The guiding principle of this document is that schools should continue to teach a broad and balanced curriculum in all subjects. This includes what pupils learn from wider experiences such as educational visits and visitors to the school. During lockdown and isolation periods, children missed out on these experiences. These experiences underpin the essence of a broad and balanced curriculum.
The document also encourages schools to take their intended/planned curriculum as a starting point and prioritise missed teaching content that will allow pupils to make sense of later work in the curriculum. This is not just about gap-filling but making the learning appropriate for children.
The document states that you may need to modify your curriculum substantially and, if necessary, update the information you are required to publish on your website. It is an opportunity to re-look at your curriculum offer and ask: Is it appropriate for the children in your school?
In terms of assessment, the document emphasises the importance of formative assessment. The need to identify what pupils do and do not know or can and cannot do. To use this information to make adjustments to teaching. Summative assessment to be used to measure pupils’ performance at the end of a term, year or programme of study.
In identifying gaps, the document recommends that using focused assessments that target specific components in core subjects (know that, know how), are likely to be more effective than a summative test. We know and understand that identifying gaps and teaching necessary content is going to be key to maximising success.
The government guidance goes onto state that in subjects such as art and humanities, remedying what has been missed is likely to be most effective by adjusting the curriculum in future year groups. It is important that where topics/areas of learning have not been covered, the prior learning which impacts on future teaching is identified and that future teaching takes account of this gap. We know that for learning to be ‘sticky’, knowledge needs to be connected to what we already know and that any gaps in understanding/or misconceptions will result in a weak schema. This surely emphasises even more, the need to revisit prior learning and check that it is secure, before embarking on new topics/areas of learning.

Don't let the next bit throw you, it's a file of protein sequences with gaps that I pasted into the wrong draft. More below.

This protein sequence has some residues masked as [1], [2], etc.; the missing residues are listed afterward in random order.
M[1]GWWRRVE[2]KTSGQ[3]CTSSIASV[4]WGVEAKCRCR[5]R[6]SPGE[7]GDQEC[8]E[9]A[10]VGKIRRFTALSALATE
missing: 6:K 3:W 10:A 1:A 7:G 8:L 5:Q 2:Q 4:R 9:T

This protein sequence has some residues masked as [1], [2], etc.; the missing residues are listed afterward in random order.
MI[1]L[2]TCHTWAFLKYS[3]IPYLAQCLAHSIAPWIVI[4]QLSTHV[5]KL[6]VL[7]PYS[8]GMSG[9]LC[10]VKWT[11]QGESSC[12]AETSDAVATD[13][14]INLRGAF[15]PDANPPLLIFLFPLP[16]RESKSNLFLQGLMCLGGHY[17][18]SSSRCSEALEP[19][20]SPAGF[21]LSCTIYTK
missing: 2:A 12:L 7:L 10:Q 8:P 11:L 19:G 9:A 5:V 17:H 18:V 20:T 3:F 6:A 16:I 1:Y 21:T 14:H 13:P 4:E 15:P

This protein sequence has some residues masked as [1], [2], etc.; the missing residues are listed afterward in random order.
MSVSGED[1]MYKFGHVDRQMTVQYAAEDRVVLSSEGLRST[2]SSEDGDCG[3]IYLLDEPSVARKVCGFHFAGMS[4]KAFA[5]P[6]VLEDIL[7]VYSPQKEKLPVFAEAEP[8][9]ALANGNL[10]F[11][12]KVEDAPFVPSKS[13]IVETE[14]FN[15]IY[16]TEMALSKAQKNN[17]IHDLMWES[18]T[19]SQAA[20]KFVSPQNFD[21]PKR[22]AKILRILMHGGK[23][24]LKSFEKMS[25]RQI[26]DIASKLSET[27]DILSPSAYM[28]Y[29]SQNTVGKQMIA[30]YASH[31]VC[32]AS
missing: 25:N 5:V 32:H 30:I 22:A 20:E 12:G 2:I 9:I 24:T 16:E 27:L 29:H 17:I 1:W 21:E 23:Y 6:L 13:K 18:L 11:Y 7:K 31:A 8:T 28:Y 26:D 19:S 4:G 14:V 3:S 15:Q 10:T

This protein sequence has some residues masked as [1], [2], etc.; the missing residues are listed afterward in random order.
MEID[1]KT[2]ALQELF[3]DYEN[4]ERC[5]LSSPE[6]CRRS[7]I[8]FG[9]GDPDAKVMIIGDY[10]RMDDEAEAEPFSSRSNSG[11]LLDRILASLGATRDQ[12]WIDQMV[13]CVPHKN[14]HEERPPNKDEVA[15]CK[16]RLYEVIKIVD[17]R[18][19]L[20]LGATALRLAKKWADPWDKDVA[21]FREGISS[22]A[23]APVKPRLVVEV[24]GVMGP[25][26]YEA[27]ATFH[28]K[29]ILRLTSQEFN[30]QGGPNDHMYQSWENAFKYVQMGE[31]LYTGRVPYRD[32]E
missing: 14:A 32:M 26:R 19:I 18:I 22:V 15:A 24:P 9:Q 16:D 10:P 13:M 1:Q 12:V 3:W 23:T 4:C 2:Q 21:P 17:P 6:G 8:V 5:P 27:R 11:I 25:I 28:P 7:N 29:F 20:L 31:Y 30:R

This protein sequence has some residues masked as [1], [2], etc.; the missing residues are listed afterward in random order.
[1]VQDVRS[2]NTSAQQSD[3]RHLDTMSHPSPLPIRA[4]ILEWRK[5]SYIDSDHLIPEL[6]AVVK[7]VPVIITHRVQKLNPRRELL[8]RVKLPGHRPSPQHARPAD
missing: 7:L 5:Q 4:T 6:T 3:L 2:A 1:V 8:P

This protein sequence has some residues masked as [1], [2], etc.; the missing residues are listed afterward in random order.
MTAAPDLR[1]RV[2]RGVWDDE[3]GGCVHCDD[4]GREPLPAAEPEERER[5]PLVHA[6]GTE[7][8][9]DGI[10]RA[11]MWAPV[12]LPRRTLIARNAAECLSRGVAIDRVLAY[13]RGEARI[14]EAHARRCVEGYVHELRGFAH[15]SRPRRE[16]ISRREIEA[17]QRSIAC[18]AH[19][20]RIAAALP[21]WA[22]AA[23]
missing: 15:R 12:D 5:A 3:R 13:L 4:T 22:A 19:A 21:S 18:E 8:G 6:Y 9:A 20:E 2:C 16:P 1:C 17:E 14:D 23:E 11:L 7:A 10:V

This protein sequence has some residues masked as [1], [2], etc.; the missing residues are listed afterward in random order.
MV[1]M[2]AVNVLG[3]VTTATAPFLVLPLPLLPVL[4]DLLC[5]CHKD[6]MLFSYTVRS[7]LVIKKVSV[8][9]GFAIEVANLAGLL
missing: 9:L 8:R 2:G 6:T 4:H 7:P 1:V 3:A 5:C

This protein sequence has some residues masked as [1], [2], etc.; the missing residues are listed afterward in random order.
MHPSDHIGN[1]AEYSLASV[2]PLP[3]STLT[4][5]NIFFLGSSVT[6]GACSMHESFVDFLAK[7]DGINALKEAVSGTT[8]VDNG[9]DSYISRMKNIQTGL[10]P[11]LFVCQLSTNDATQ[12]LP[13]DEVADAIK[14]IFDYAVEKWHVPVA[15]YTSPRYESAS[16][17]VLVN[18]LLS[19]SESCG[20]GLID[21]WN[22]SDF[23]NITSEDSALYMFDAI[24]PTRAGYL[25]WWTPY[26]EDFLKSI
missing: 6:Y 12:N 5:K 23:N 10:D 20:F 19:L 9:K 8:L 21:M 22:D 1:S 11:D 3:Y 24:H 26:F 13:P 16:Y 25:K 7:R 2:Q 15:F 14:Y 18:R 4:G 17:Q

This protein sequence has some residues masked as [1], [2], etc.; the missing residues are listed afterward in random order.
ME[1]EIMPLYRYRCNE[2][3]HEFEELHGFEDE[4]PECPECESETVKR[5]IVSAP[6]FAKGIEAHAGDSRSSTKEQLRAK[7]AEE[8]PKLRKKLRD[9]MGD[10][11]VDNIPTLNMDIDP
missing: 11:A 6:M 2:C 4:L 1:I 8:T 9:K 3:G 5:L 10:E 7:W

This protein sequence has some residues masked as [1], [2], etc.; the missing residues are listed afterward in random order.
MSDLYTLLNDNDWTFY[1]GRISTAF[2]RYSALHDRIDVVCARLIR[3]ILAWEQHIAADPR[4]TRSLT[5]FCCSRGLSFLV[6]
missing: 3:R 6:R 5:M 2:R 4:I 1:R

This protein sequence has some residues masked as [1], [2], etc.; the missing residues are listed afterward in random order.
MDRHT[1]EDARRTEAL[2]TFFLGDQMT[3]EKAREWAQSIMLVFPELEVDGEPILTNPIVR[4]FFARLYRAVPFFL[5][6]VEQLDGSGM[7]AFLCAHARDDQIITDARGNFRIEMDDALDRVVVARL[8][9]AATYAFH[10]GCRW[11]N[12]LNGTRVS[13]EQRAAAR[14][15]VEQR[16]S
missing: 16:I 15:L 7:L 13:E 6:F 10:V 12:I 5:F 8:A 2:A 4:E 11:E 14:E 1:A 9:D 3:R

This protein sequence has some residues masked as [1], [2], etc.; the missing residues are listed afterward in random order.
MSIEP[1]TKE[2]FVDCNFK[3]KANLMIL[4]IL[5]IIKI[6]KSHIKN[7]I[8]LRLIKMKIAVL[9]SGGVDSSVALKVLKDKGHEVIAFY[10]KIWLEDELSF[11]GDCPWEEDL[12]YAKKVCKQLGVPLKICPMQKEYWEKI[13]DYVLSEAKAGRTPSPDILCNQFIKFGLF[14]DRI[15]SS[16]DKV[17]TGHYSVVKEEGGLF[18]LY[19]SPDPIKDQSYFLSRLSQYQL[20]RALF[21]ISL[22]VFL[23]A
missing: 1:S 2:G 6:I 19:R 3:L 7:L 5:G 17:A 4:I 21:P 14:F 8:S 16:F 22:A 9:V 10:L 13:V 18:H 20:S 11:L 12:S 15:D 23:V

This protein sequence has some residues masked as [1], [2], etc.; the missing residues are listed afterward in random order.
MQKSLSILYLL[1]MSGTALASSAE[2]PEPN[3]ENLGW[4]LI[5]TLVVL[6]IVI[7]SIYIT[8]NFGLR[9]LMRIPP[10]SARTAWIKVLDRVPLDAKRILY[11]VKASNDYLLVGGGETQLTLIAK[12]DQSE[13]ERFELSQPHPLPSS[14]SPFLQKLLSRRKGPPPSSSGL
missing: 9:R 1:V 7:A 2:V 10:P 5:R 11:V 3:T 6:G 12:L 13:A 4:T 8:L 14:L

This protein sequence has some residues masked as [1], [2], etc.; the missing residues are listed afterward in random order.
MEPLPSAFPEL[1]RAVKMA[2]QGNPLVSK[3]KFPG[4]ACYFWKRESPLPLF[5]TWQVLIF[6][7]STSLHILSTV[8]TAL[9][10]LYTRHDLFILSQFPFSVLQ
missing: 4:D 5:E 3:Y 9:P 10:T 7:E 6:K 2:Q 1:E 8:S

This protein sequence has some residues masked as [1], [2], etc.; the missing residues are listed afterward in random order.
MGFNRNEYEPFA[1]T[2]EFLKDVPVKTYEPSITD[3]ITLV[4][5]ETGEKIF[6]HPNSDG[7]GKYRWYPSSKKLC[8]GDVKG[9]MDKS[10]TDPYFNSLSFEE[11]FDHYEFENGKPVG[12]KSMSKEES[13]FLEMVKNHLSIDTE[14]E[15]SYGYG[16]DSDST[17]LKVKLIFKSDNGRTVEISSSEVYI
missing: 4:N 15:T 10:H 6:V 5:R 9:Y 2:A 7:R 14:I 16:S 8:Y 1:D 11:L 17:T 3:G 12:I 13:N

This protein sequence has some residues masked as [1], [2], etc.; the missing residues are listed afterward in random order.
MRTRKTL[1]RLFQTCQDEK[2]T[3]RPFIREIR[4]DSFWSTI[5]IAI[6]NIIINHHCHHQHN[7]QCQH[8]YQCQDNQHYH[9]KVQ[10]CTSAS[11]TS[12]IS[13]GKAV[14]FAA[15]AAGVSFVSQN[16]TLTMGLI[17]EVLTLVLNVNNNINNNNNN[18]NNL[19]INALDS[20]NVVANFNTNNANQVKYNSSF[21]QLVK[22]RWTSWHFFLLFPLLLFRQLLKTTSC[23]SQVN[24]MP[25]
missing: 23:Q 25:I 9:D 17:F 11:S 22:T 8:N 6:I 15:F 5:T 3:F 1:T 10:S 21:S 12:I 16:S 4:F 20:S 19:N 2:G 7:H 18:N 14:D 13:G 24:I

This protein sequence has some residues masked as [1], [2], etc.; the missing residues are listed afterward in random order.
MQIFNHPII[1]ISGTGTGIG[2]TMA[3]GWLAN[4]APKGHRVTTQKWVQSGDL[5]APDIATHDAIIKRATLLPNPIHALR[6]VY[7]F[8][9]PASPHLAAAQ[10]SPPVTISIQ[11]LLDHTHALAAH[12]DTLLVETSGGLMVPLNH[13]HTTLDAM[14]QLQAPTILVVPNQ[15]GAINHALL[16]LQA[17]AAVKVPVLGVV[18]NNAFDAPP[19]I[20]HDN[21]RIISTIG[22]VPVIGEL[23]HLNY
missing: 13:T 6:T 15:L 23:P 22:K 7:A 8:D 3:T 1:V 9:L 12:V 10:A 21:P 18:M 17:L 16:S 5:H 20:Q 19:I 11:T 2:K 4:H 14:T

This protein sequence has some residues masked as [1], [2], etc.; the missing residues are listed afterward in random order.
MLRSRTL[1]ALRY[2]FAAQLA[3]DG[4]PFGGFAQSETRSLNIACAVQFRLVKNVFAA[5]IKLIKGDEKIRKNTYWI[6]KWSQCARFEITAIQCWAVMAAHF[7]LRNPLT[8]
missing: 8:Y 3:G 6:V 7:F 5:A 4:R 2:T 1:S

This is a useful diagram to consider before beginning a unit:
The DfE document encourages the use of evidence-based curriculum design to support the implementation of a school’s curriculum. It signposts the work of John Hattie (2009) Visible Learning; EEF (2013) Teaching and Learning Toolkit, Coe et al (2014) What makes great teaching? Rosenshine, Principles of Instruction. With so many evidenced-based practices to choose from, as a school leader we need to decide which of these evidence-based practices we are going to focus on within our own schools.
The document makes the following comment about interventions “While time spent on interventions might suggest an increased workload, time spent on them, making sure that children catch up, can be a good investment of effort.”
The document also states that it is important that any additional interventions are explicitly linked to the content of daily lessons and that systems for feedback are effective, so that pupils experience the curriculum as a coherent whole. Through this document, schools are encouraged to think about the use of the catch-up premium and using this to target individual children.
Any curriculum adjustments should be informed by an understanding of the critical content for progression in each subject.
Director of Training and Research
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